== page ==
There was no significant difference between the groups in mortality (alteplase, 14%; placebo, 9%; aOR = 1.55; 95% CI, 0.81-2.96).

“This pooled analysis provides strong evidence in support of thrombolysis for patients with favorable perfusion imaging 4.5 to 9 hours after stroke, including patients with wake-up stroke,” Campbell and colleagues wrote.

In a related editorial in The Lancet, Shelagh B. Coutts, MD, MSc, and Bijoy K. Menon, MBBS, MD, MSc, both associate professors of medicine at the University of Calgary, wrote, “These findings should not prevent referral of a patient for endovascular clot retrieval, but might allow the use of thrombolysis as a bridge therapy during transport or a stand-alone treatment in settings where endovascular clot retrieval is not available.” – by Erik Swain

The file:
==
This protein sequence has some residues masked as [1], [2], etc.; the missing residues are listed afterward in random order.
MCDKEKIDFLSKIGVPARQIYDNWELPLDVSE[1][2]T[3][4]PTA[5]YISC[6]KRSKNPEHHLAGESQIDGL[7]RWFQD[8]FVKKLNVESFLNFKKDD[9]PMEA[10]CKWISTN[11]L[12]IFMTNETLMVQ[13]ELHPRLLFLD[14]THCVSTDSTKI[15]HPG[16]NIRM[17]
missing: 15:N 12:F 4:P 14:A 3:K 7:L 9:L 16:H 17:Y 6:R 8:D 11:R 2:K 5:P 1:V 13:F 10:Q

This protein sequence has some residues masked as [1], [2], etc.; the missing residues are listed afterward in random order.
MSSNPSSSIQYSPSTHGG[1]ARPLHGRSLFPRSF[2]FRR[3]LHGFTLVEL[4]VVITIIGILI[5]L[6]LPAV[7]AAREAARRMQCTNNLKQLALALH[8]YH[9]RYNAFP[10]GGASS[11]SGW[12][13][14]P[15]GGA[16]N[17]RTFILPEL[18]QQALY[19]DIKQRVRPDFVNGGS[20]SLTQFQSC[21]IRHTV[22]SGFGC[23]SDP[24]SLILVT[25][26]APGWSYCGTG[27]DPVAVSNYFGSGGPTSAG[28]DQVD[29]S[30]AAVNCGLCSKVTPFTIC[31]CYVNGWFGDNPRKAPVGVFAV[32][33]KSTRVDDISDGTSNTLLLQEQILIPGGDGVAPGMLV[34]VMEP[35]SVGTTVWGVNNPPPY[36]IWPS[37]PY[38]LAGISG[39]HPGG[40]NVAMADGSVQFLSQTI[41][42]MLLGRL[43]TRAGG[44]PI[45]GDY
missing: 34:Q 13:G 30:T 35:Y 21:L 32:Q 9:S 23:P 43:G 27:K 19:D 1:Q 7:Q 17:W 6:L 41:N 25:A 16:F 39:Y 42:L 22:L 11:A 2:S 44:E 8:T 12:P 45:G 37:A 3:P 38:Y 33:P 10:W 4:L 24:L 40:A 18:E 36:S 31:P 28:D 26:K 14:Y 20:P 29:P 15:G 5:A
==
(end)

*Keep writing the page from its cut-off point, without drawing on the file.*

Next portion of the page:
In a meta-analysis presented at the European Stroke Organization Conference, alteplase was more effective than placebo for treatment of acute ischemic stroke between 4.5 and 9 hours after onset.
Source: Adobe Stock

References:

Campbell BCV, et al. Official Welcome and Large Clinical Trials. Presented at: European Stroke Organization; May 22-24, 2019; Milan.

Campbell BCV, et al. Lancet. 2019;doi:10.1016/S0140-6736(19)31053-0.

Coutts SB, et al. Lancet. 2019;doi:10.1016/S0140-6736(19)31095-5.

Disclosures: Campbell reports no relevant financial disclosures. Please see the study for all other authors’ relevant financial disclosures.

Bruce C.V. Campbell
Bruce C.V. Campbell

In a meta-analysis presented at the European Stroke Organization Conference, alteplase was more effective than placebo for treatment of acute ischemic stroke between 4.5 and 9 hours after onset.

Guidelines recommend the use of a tissue plasminogen activator such as alteplase within 4.5 hours of acute ischemic stroke onset, but the researchers analyzed whether perfusion imaging could identify whether patients could benefit from alteplase after 4.5 hours or upon waking up with stroke symptoms.